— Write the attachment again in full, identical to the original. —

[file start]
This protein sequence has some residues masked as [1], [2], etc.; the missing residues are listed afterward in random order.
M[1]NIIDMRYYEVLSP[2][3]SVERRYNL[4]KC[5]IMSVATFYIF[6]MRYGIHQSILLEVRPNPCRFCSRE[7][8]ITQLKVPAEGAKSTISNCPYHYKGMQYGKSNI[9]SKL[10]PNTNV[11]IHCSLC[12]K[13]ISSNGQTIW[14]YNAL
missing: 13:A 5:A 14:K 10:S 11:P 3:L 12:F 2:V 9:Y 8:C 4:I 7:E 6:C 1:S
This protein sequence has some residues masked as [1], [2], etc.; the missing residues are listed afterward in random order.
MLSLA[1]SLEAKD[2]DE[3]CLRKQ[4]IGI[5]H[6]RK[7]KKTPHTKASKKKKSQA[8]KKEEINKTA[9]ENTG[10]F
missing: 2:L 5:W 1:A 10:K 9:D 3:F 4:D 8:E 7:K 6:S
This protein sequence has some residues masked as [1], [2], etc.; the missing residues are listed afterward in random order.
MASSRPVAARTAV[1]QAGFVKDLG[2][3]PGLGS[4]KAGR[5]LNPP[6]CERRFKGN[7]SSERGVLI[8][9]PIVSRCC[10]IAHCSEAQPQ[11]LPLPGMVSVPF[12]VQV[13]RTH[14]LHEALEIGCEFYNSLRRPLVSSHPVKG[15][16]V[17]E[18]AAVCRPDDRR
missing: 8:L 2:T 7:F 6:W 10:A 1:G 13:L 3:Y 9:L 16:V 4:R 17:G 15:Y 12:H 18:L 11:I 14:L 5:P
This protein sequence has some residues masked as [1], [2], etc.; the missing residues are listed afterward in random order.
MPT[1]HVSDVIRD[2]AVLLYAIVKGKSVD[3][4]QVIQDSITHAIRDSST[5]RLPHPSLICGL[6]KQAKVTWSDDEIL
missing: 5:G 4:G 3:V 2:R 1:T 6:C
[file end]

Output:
This protein sequence has some residues masked as [1], [2], etc.; the missing residues are listed afterward in random order.
M[1]NIIDMRYYEVLSP[2][3]SVERRYNL[4]KC[5]IMSVATFYIF[6]MRYGIHQSILLEVRPNPCRFCSRE[7][8]ITQLKVPAEGAKSTISNCPYHYKGMQYGKSNI[9]SKL[10]PNTNV[11]IHCSLC[12]K[13]ISSNGQTIW[14]YNAL
missing: 13:A 5:A 14:K 10:S 11:P 3:L 12:F 2:V 9:Y 8:C 4:I 7:E 6:C 1:S
This protein sequence has some residues masked as [1], [2], etc.; the missing residues are listed afterward in random order.
MLSLA[1]SLEAKD[2]DE[3]CLRKQ[4]IGI[5]H[6]RK[7]KKTPHTKASKKKKSQA[8]KKEEINKTA[9]ENTG[10]F
missing: 2:L 5:W 1:A 10:K 9:D 3:F 4:D 8:E 7:K 6:S
This protein sequence has some residues masked as [1], [2], etc.; the missing residues are listed afterward in random order.
MASSRPVAARTAV[1]QAGFVKDLG[2][3]PGLGS[4]KAGR[5]LNPP[6]CERRFKGN[7]SSERGVLI[8][9]PIVSRCC[10]IAHCSEAQPQ[11]LPLPGMVSVPF[12]VQV[13]RTH[14]LHEALEIGCEFYNSLRRPLVSSHPVKG[15][16]V[17]E[18]AAVCRPDDRR
missing: 8:L 2:T 7:F 6:W 10:A 1:G 13:L 3:Y 9:L 16:V 4:R 17:G 15:Y 12:H 18:L 11:I 14:L 5:P
This protein sequence has some residues masked as [1], [2], etc.; the missing residues are listed afterward in random order.
MPT[1]HVSDVIRD[2]AVLLYAIVKGKSVD[3][4]QVIQDSITHAIRDSST[5]RLPHPSLICGL[6]KQAKVTWSDDEIL
missing: 5:G 4:G 3:V 2:R 1:T 6:C